Financial Disclosure Requirements
In the course of a divorce or family law case, Parties often have to disclose financial information to each other. The public policy reason behind this is that Parties can not make sound financial decisions without adequate knowledge of what the assets and debts are. Although Parties may be married, this does not mean that both Parties have equal visibility on the finances. It is not unusual to see different assets, debts and valuations on the financial statements of the Parties.
Each party must submit a statement providing details on all assets and debts.Timing
Colorado Rule of Civil Procedure 16.2 specifies that parties to a domestic relations case owe one another and the court a duty of “full and honest disclosure of all facts that materially affect their rights and interests and those of the children.” Each party has to affirmatively disclose all material financial information without waiting for a request from the other party. The parties are required to provide mandatory disclosure within 42 days after service of a petition or a post-decree motion involving financial issues. Not all post-decree matters involve financial issues.
The parties are required to exchange mandatory disclosures and a Sworn Financial Statement by the time of the Initial Status Conference, if possible. However, if disclosures are not exchanged, generally parties are given an additional two weeks to disclose. Financial disclosures must be signed under penalty of perjury. Parties must then affirmatively update disclosures if material changes occur.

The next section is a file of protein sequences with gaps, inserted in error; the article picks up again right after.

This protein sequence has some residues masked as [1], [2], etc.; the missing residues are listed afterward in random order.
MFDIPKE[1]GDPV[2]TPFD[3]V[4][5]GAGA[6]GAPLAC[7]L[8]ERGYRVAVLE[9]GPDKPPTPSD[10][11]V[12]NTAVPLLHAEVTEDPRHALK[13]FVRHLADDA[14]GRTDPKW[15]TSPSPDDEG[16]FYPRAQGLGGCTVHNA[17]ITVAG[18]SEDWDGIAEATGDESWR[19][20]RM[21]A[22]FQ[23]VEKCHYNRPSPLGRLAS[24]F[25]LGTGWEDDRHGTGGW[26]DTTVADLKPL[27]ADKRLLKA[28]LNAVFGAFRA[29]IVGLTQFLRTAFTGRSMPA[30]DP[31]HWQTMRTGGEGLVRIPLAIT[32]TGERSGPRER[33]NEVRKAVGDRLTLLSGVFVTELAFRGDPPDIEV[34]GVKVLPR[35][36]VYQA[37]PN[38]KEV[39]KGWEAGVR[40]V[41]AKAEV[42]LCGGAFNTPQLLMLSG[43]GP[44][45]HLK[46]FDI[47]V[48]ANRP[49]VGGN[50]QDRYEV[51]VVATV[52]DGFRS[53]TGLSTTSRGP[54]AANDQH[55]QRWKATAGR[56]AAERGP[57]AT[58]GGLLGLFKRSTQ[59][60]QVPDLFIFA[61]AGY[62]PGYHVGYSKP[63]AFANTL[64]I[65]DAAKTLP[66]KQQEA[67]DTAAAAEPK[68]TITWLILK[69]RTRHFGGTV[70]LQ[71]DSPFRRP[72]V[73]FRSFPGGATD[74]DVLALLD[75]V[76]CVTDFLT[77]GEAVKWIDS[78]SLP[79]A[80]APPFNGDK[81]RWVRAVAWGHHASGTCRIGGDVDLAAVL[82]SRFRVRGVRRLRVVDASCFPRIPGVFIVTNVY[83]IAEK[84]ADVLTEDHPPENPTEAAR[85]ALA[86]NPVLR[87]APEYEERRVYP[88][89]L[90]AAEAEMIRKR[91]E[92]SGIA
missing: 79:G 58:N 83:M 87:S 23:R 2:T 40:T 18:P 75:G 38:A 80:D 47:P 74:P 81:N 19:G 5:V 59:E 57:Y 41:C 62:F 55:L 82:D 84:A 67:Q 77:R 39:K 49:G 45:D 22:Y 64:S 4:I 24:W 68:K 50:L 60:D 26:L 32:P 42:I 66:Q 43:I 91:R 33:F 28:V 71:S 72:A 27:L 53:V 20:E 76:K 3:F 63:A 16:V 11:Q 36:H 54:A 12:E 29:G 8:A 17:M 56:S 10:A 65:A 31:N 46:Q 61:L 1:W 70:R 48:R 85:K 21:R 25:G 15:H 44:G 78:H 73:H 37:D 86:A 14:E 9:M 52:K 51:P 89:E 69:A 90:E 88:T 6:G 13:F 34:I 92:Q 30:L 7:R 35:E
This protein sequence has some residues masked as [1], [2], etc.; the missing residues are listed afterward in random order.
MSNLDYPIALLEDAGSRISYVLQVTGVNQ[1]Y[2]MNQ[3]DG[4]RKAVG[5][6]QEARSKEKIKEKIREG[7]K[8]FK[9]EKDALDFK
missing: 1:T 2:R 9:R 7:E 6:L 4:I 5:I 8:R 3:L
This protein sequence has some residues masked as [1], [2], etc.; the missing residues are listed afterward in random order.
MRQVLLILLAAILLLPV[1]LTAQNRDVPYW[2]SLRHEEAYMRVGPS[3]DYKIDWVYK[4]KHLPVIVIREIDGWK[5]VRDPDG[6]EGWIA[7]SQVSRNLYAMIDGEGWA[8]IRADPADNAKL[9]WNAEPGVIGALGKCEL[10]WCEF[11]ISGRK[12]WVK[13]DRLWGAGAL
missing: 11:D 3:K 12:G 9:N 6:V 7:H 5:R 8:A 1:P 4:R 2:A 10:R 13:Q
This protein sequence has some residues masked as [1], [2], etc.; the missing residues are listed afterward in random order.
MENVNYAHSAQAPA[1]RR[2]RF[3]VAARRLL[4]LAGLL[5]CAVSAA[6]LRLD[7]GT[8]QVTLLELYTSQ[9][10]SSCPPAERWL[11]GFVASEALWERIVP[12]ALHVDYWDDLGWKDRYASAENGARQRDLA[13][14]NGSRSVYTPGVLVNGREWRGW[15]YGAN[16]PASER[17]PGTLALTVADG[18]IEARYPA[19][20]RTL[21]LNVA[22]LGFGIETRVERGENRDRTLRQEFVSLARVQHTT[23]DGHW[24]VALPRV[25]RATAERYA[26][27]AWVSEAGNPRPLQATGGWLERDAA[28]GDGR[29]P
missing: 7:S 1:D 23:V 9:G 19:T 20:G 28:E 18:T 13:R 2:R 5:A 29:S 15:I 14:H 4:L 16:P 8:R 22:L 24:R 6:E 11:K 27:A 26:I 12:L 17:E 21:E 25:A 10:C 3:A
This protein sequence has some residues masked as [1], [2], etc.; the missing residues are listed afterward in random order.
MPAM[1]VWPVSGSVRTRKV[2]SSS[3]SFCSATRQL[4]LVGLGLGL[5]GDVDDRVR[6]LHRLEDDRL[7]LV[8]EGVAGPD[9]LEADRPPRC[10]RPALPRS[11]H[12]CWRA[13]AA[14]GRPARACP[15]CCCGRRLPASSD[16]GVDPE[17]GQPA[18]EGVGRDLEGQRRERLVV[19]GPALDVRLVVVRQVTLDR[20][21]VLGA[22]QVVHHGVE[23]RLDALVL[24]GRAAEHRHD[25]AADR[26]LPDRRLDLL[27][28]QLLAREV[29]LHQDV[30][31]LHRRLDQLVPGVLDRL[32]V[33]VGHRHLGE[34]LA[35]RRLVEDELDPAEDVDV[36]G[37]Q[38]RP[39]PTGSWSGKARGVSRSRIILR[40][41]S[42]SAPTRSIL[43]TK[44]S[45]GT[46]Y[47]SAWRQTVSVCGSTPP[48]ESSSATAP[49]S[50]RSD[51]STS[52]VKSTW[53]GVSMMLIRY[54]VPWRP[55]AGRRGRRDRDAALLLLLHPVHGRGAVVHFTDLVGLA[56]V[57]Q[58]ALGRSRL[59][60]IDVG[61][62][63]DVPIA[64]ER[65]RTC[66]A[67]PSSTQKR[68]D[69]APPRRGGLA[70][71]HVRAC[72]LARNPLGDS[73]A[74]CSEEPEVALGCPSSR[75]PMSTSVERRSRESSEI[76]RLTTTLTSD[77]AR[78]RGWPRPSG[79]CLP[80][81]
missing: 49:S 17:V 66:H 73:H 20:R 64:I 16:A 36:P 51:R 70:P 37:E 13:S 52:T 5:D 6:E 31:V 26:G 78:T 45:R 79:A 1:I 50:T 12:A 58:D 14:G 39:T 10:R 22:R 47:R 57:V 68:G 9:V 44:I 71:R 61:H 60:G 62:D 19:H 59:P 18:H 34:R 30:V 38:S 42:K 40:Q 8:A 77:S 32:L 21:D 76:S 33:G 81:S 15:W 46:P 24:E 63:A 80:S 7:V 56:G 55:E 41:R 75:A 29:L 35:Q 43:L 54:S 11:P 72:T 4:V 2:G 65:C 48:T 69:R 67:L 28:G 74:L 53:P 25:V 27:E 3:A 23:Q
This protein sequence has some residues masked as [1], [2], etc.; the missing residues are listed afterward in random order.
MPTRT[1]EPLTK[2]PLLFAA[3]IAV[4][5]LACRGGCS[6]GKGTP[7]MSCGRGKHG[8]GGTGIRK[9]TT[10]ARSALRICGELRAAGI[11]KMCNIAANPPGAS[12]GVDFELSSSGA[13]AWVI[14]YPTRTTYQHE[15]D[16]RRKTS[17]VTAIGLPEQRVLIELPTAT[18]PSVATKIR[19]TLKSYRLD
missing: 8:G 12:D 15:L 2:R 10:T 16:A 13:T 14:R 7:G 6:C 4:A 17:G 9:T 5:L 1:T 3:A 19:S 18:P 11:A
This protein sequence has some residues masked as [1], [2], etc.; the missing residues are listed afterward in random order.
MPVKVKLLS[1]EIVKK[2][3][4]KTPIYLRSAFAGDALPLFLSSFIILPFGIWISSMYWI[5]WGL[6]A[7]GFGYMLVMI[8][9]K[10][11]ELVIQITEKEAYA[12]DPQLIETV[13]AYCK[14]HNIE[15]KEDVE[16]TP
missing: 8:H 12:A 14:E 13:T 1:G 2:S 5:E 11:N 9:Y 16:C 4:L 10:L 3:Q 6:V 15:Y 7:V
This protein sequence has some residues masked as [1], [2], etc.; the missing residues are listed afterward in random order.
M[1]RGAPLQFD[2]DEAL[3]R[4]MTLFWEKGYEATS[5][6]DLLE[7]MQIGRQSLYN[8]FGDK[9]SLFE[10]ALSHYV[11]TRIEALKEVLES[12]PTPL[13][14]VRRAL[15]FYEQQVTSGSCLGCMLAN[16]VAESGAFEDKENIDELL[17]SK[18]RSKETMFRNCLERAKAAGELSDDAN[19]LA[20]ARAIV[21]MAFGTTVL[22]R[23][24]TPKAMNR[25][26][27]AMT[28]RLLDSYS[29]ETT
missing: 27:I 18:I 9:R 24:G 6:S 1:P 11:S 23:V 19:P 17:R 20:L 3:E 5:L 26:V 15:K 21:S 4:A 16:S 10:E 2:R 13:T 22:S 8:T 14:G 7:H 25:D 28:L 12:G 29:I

A Certificate of Compliance must also be filed showing which disclosure documents were provided to the other party. The Sworn Financial Statement is filed with the court, however the mandatory disclosure documents are not. The documents are just exchanged between the Parties. Many people resist the disclosure process as it is tedious and time consuming. However, the Court can impose sanctions against those who do not comply with the requirements. The Court can refuse to allow the non disclosing party to submit evidence at trial, or can take a negative inference against certain requests of the opposing party.
In the event of a material nondisclosure, the case can be reopened for up to five years to reallocate property. The reopening provisions is a good reason to comply; so that finality may be reached and the Parties can forever go their separate ways.Turning Change Into Opportunity in Colorado Springs
A Colorado Springs dissolution/divorce and family law attorney can guide you through Colorado Springs legal matters involving the discovery process by negotiating, mediating and litigating. This allows you to focus on moving forward to a better future rather than on spending your time trying to figure out the overly complex court system. Colorado Springs Divorce and family law matters are difficult to navigate alone. The court system is more complex than it should be. Change can be stressful, however it can often lead to a better future. Janko Family Law helps ensure that your best interests are protected and that you are aware of your legal rights and obligations.
Contact us at 719-344-5523 or complete our online form to set up a free thirty-minute informational consultation. We also have an office in Denver and serve Denver and Aurora and surrounding areas.